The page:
Adolescents living in poverty are more likely to experience intense and/or multiple stressors during childhood (Evans & Kim, 2012). These increases in stress levels can lead to patterns of pervasive emotion dysregulation which, in turn, can affect academic achievement (Ivcevic & Brackett, 2014). Dialectical Behavior Therapy (DBT) is a promising intervention that can target emotion dysregulation and other symptomatology in adolescents (Miller et al., 2006). Although DBT has gained traction in the treatment of adolescent suicide and self-harm (Glenn et al., 2019), it has yet to be tested as an early intervention in a school-based setting (Fasulo et al., 2015; MacPherson et al., 2012). The purpose of this study is to examine the preliminary feasibility of a tier 2 DBT skills group intervention for adolescents in a school-based context. It was anticipated that adolescents receiving the DBT-based intervention would experience an overall positive opinion of group sessions for each session. We used post-session survey evaluation forms to track youth feedback about the intervention. We also hypothesized that the DBT-based intervention would have a positive impact on youth, measured by reduced scores on the Youth Outcomes Questionnaire – Self Report (YOQ-SR). Group sessions were rated positively overall (M = 3.28 out of 4) and preliminary effectiveness yielded a drop in scores but was nonsignificant. Project SOARing revealed promising, preliminary results that warrant further investigation.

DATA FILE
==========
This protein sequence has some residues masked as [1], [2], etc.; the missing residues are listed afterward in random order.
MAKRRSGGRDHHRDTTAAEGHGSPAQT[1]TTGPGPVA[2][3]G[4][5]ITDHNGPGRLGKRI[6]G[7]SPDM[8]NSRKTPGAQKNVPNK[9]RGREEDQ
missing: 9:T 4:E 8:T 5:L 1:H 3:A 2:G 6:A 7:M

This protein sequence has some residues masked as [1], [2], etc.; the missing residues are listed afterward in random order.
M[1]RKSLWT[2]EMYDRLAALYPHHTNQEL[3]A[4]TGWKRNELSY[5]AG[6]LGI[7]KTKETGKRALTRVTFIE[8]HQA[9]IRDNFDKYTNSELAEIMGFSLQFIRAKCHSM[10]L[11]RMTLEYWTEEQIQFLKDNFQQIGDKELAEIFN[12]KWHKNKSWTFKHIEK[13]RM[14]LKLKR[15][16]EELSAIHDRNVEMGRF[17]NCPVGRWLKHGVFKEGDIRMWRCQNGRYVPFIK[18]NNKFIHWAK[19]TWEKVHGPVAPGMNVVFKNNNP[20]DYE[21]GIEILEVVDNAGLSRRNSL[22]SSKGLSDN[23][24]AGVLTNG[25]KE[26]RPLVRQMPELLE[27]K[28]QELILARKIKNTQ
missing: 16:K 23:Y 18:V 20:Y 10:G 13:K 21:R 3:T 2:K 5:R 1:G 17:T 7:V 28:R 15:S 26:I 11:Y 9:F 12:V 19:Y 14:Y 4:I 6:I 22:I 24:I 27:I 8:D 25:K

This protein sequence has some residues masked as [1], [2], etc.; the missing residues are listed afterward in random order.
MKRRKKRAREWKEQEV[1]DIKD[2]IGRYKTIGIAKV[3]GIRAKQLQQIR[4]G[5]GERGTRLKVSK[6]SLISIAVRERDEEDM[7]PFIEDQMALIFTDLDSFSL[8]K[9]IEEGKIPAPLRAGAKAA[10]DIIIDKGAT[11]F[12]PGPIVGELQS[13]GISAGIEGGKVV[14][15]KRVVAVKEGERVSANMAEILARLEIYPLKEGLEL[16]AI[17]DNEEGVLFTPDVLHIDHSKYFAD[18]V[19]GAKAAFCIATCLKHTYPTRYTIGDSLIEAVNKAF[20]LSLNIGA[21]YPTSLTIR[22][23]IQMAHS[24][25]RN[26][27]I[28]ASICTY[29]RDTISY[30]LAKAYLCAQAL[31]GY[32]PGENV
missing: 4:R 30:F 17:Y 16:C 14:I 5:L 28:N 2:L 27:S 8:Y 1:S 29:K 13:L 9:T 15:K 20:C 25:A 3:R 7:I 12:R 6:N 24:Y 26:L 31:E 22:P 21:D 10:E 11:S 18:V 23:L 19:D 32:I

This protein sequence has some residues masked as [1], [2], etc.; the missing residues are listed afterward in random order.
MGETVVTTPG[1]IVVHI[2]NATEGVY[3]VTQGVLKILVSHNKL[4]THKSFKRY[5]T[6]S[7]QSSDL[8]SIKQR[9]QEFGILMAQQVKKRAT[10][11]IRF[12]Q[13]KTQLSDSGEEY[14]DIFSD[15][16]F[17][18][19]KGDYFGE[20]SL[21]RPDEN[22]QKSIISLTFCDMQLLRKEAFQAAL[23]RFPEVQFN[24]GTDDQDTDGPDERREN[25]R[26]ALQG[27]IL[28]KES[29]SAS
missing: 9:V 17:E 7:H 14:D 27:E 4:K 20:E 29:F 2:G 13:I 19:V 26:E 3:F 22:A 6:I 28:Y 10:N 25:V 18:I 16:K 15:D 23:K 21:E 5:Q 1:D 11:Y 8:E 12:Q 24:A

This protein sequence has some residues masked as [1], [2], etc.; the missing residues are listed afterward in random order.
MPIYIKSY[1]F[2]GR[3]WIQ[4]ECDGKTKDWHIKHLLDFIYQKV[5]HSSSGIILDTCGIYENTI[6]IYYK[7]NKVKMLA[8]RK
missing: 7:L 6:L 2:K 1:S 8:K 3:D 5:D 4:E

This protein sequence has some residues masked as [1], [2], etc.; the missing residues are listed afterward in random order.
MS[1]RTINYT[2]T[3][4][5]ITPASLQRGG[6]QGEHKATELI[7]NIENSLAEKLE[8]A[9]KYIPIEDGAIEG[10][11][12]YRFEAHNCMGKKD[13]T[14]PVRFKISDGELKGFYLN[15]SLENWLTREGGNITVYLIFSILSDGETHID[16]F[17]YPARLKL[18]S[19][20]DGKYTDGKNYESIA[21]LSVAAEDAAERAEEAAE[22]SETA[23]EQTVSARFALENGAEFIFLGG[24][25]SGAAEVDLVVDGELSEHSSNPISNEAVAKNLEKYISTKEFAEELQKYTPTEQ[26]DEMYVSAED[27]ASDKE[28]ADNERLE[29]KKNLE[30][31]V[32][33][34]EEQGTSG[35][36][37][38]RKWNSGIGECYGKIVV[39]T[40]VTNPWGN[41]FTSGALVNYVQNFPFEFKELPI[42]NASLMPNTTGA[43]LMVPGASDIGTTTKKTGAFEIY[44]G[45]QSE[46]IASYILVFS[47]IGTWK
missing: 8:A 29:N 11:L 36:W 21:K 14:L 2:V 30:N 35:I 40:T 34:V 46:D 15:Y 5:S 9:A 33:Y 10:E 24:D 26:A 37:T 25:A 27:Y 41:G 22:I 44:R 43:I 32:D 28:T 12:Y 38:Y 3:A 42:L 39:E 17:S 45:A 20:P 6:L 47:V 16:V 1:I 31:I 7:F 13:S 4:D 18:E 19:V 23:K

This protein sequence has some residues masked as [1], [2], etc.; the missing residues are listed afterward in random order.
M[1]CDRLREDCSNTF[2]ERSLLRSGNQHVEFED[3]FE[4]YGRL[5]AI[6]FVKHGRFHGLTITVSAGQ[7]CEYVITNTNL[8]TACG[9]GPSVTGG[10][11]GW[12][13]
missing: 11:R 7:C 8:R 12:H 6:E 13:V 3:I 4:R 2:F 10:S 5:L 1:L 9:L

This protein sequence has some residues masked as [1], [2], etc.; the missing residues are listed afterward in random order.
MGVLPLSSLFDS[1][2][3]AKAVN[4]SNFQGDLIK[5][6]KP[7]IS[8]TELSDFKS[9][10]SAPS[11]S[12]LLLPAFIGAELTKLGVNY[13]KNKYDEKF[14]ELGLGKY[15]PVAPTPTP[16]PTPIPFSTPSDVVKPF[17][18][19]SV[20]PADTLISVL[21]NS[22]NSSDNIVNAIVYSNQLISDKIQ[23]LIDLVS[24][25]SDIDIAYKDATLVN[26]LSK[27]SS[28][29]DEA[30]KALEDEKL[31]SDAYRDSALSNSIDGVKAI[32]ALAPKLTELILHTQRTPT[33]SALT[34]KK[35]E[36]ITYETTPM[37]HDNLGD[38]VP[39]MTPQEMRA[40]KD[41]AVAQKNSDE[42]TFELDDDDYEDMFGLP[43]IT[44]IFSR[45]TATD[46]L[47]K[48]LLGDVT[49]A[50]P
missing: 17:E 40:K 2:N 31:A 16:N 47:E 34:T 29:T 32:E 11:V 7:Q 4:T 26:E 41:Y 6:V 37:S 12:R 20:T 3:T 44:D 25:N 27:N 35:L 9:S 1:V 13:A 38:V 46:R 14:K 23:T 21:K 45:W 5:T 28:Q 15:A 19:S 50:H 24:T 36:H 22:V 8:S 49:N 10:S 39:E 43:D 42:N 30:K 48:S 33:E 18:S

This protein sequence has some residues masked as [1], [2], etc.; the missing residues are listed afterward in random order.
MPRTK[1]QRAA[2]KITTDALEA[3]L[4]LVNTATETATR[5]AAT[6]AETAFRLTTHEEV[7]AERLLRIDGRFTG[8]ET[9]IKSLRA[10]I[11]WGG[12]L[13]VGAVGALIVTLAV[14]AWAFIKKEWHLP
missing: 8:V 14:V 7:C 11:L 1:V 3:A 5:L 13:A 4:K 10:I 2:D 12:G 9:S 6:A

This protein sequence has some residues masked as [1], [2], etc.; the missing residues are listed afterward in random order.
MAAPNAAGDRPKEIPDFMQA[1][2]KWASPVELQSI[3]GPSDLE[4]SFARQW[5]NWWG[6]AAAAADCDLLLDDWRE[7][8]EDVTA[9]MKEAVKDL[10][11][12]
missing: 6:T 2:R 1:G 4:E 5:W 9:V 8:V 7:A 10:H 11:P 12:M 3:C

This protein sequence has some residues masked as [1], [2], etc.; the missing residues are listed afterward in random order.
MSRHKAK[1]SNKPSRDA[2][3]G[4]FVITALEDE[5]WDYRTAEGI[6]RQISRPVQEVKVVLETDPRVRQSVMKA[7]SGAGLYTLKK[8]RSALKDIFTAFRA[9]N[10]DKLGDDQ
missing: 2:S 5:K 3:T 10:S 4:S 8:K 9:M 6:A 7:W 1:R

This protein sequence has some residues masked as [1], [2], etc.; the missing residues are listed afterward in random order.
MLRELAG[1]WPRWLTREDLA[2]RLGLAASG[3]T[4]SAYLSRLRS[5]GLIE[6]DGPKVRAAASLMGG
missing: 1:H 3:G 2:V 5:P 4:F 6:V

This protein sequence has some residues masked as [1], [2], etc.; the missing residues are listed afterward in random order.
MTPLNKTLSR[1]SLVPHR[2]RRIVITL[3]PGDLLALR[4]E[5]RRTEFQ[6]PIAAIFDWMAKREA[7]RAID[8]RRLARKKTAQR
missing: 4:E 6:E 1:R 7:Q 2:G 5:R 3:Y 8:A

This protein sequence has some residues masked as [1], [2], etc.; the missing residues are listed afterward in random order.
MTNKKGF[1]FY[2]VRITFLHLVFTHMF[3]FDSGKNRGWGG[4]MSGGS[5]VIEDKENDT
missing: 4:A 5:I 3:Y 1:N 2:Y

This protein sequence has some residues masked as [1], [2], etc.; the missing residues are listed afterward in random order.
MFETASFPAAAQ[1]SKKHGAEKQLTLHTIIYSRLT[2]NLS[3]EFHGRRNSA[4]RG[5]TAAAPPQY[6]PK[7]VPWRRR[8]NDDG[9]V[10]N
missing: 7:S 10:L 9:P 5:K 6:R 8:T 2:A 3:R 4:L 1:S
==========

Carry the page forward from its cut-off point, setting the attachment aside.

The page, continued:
LLU Discipline





School of Behavioral Health

First Advisor

Maya Boustani

Second Advisor

Bryan Cafferky

Degree Name

Doctor of Psychology (PsyD)

Year Degree Awarded


Date (Title Page)




Library of Congress/MESH Subject Headings

School psychology; Dialectical behavior therapy; Academic achievement


Doctoral Project

Page Count

x, 49 p.

Digital Format


Digital Publisher

Loma Linda University Libraries

Usage Rights

This title appears here courtesy of the author, who has granted Loma Linda University a limited, non-exclusive right to make this publication available to the public. The author retains all other copyrights.


Loma Linda University Electronic Theses and Dissertations

Collection Website



Loma Linda University. Del E. Webb Memorial Library. University Archives